Interview with Jon Edney, author of “Real 802.11 Security”

Jon Edney specializes in wireless networking and is a key contributor to the development of IEEE 802.11 systems. As a member of the technology consultancy Symbionics Networks, he deployed the first low-cost 802.11 designs.

In 1996, Edney co founded InTalk, Inc., the first IEEE 802.11 company to develop WLAN access points. After InTalk was acquired by Nokia Corporation, he focused on the application of Wi-Fi to public access networks. He is an active member of the IEEE 802.11 TGi security group.

How did you get interested in wireless security?

I’ve been involved in IEEE802.11 since the early days. In the early 1990’s there was hardly more than a roomful of people involved in the standards work – now there are more than 500 people at every meeting. In those days the application were specialized and small scale but some of us could see the potential for the technology to challenge Ethernet. The first requirement was to get to 10Mbps (the original standard was only 1-2 Mbps). The second issue was security. Every customer was concerned about security and, quite frankly, a lot of bunk was talked on the issue. There was no real security in the original standard. Everybody knew that WEP was only a lightweight privacy protocol because with the short key (40bits) it was open to brute force attack. The intent, even at that time, was that it you needed “military grade” security you had to add this on top. The problem really set in when vendors started marketing “128 bit” security. They lengthened the key but did not look at the protocol to see where the other weaknesses were. It raised expectations among customers that could not be achieved in practice. In my opinion it was the introduction of “128 bit” WEP keys that created a problem – something that was never adopted by the official IEEE802.11 standard.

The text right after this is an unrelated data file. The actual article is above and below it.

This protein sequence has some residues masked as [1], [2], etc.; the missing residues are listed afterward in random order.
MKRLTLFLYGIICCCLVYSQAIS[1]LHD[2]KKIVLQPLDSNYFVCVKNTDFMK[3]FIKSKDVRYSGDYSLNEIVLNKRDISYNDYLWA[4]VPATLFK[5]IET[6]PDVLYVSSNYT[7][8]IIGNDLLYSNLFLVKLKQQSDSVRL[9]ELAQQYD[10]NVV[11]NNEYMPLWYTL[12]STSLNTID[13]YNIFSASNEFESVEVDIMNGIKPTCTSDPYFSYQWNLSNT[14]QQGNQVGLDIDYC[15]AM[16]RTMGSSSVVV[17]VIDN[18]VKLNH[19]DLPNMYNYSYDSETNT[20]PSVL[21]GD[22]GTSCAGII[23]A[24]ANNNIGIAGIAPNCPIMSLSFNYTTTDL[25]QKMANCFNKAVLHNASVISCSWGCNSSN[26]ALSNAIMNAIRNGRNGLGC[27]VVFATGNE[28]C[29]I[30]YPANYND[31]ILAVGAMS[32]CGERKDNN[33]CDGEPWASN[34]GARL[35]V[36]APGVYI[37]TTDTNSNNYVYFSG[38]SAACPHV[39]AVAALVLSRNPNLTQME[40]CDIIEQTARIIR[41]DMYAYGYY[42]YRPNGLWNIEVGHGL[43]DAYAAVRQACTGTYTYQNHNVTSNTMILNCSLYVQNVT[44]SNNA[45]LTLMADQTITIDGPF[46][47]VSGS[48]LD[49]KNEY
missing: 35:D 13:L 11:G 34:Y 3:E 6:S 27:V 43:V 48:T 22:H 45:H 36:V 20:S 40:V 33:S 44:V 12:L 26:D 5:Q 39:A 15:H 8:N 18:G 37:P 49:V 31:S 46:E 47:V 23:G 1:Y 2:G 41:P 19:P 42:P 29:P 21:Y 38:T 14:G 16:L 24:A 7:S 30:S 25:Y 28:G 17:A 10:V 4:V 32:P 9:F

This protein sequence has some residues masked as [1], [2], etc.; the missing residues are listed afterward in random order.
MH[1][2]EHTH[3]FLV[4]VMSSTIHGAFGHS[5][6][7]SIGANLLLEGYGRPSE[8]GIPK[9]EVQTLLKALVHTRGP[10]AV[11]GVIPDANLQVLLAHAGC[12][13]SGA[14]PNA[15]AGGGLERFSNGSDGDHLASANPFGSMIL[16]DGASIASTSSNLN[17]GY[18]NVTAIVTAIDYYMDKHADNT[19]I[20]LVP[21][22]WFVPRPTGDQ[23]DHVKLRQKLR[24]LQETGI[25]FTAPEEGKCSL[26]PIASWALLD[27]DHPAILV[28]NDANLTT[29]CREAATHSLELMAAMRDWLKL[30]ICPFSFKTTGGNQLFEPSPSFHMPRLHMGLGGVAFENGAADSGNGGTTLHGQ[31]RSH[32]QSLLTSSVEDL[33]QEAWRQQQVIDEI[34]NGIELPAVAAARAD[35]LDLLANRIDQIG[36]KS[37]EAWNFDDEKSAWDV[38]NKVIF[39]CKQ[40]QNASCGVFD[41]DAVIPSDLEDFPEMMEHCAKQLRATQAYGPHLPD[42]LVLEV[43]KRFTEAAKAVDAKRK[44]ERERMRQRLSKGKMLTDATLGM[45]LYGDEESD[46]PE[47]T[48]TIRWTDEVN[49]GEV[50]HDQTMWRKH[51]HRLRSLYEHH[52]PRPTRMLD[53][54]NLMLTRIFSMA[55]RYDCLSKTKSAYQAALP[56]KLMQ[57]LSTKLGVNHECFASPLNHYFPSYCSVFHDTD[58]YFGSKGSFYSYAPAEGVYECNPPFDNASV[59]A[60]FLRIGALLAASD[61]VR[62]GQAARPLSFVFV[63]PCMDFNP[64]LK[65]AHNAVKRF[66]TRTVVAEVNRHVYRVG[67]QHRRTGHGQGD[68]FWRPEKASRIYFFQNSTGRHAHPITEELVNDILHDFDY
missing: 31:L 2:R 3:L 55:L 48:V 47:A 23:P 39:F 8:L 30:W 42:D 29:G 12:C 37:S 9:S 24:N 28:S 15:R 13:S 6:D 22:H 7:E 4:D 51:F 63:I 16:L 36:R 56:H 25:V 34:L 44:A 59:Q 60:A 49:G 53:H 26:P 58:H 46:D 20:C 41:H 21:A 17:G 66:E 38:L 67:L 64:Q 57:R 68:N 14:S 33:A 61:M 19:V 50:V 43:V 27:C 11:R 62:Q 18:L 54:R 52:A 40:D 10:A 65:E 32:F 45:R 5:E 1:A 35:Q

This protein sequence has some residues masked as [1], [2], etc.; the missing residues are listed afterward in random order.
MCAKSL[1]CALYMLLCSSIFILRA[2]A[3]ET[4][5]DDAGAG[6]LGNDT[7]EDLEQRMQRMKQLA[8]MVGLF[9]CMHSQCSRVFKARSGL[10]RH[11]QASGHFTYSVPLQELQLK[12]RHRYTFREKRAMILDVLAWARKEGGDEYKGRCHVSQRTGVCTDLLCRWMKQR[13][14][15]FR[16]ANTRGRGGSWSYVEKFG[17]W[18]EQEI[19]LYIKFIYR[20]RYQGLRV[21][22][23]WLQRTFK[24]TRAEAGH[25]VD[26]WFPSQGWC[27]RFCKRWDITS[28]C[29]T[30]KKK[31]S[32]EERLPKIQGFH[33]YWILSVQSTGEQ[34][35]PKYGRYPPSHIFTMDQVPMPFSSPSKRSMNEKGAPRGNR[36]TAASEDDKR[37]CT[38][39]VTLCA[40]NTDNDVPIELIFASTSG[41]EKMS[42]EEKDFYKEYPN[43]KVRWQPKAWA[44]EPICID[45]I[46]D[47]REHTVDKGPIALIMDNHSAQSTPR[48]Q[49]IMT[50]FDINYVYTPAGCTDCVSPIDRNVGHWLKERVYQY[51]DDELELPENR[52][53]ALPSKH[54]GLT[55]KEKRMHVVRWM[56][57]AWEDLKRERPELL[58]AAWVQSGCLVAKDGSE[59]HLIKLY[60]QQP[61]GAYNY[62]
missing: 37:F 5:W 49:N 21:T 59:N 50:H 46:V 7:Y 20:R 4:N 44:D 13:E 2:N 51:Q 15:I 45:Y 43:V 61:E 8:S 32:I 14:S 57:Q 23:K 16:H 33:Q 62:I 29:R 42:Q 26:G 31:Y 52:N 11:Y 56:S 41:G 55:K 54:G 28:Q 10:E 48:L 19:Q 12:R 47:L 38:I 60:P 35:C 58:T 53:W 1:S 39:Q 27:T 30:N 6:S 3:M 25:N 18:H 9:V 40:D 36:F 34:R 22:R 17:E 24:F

When the weaknesses of WEP became public and the IEEE802.11 standards group opened up a task group on security I welcomed the opportunity to sign-up. There were only about 10 people in the early meetings but this grew to 70 or 80 people at the peak. Security is a fascinating subject embracing advanced mathematics, systems analysis, lateral thinking and plain cunning.

How long did it take you to write “Real 802.11 Security: Wi-Fi Protected Access and 802.11i” and what was it like? Any major difficulties?

It took about one year to write the book and another six months to get it polished and into production. Different writers have different styles. My approach is to set a word goal to be accomplished every day – mine was 1000 words a day, seven days a week. I didn’t make it – I averaged about 700! As you might expect the main problem was describing a moving target. In order to be as up to date as possible I had to write the book while the standard was progressing. Sometimes things would change direction. I had to throw away half a chapter when AES/OCB mode was dropped as the mandatory cipher for RSN! In the end the book as published is pretty close to the final draft of the standard. There have been a few tweaks since publication but nothing that really changes the picture.